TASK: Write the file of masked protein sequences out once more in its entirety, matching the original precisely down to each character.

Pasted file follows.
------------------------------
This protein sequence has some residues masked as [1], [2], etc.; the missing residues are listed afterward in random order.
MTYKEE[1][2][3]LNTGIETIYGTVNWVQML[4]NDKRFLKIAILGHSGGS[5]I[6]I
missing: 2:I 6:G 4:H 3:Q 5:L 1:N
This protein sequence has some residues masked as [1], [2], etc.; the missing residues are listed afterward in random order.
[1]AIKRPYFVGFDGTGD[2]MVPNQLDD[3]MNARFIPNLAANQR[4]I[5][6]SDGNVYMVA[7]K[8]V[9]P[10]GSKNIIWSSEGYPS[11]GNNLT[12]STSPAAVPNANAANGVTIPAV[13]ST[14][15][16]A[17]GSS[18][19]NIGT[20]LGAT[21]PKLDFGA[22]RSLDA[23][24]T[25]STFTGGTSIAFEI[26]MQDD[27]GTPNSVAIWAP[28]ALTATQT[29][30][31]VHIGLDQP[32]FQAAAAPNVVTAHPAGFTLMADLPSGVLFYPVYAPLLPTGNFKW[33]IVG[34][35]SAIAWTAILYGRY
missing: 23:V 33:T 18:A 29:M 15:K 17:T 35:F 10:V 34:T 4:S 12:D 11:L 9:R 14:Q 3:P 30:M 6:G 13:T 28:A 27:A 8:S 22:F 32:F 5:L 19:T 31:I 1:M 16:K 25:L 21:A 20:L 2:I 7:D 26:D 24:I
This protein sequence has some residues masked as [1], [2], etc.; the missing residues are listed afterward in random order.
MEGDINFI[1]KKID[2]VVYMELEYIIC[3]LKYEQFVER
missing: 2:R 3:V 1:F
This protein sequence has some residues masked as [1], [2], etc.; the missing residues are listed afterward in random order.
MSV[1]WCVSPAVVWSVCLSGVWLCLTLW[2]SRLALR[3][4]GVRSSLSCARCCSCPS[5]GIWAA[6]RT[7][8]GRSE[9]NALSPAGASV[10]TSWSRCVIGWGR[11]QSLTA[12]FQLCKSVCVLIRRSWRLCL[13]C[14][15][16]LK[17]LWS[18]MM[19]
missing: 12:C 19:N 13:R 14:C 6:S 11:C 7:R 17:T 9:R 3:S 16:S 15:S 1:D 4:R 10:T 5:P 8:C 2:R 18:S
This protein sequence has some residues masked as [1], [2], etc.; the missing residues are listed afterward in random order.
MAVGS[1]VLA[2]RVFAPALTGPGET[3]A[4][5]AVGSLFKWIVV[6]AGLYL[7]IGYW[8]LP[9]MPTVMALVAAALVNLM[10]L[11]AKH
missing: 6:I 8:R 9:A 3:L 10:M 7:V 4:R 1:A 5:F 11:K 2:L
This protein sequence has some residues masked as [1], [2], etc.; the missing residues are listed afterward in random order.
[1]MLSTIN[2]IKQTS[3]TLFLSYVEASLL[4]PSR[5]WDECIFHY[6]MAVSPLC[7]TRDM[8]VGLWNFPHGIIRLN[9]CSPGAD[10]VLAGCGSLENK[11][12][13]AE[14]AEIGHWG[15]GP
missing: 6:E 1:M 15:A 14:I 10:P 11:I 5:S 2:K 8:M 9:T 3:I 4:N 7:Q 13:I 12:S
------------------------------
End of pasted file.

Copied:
This protein sequence has some residues masked as [1], [2], etc.; the missing residues are listed afterward in random order.
MTYKEE[1][2][3]LNTGIETIYGTVNWVQML[4]NDKRFLKIAILGHSGGS[5]I[6]I
missing: 2:I 6:G 4:H 3:Q 5:L 1:N
This protein sequence has some residues masked as [1], [2], etc.; the missing residues are listed afterward in random order.
[1]AIKRPYFVGFDGTGD[2]MVPNQLDD[3]MNARFIPNLAANQR[4]I[5][6]SDGNVYMVA[7]K[8]V[9]P[10]GSKNIIWSSEGYPS[11]GNNLT[12]STSPAAVPNANAANGVTIPAV[13]ST[14][15][16]A[17]GSS[18][19]NIGT[20]LGAT[21]PKLDFGA[22]RSLDA[23][24]T[25]STFTGGTSIAFEI[26]MQDD[27]GTPNSVAIWAP[28]ALTATQT[29][30][31]VHIGLDQP[32]FQAAAAPNVVTAHPAGFTLMADLPSGVLFYPVYAPLLPTGNFKW[33]IVG[34][35]SAIAWTAILYGRY
missing: 23:V 33:T 18:A 29:M 15:K 17:T 35:F 10:V 34:T 4:S 12:D 11:L 9:R 14:Q 3:P 30:M 6:G 13:T 28:A 27:A 8:S 22:F 32:F 5:L 19:T 31:I 1:M 16:K 25:L 21:A 20:L 2:I 7:D 26:D 24:I
This protein sequence has some residues masked as [1], [2], etc.; the missing residues are listed afterward in random order.
MEGDINFI[1]KKID[2]VVYMELEYIIC[3]LKYEQFVER
missing: 2:R 3:V 1:F
This protein sequence has some residues masked as [1], [2], etc.; the missing residues are listed afterward in random order.
MSV[1]WCVSPAVVWSVCLSGVWLCLTLW[2]SRLALR[3][4]GVRSSLSCARCCSCPS[5]GIWAA[6]RT[7][8]GRSE[9]NALSPAGASV[10]TSWSRCVIGWGR[11]QSLTA[12]FQLCKSVCVLIRRSWRLCL[13]C[14][15][16]LK[17]LWS[18]MM[19]
missing: 12:C 19:N 13:R 14:C 6:S 11:C 7:R 17:T 9:R 3:S 16:S 15:S 1:D 4:R 10:T 5:P 8:C 2:R 18:S
This protein sequence has some residues masked as [1], [2], etc.; the missing residues are listed afterward in random order.
MAVGS[1]VLA[2]RVFAPALTGPGET[3]A[4][5]AVGSLFKWIVV[6]AGLYL[7]IGYW[8]LP[9]MPTVMALVAAALVNLM[10]L[11]AKH
missing: 6:I 8:R 9:A 3:L 10:M 7:V 4:R 1:A 5:F 11:K 2:L
This protein sequence has some residues masked as [1], [2], etc.; the missing residues are listed afterward in random order.
[1]MLSTIN[2]IKQTS[3]TLFLSYVEASLL[4]PSR[5]WDECIFHY[6]MAVSPLC[7]TRDM[8]VGLWNFPHGIIRLN[9]CSPGAD[10]VLAGCGSLENK[11][12][13]AE[14]AEIGHWG[15]GP
missing: 6:E 1:M 15:A 14:I 10:P 11:I 5:S 2:K 8:M 9:T 3:I 4:N 7:Q 13:I 12:S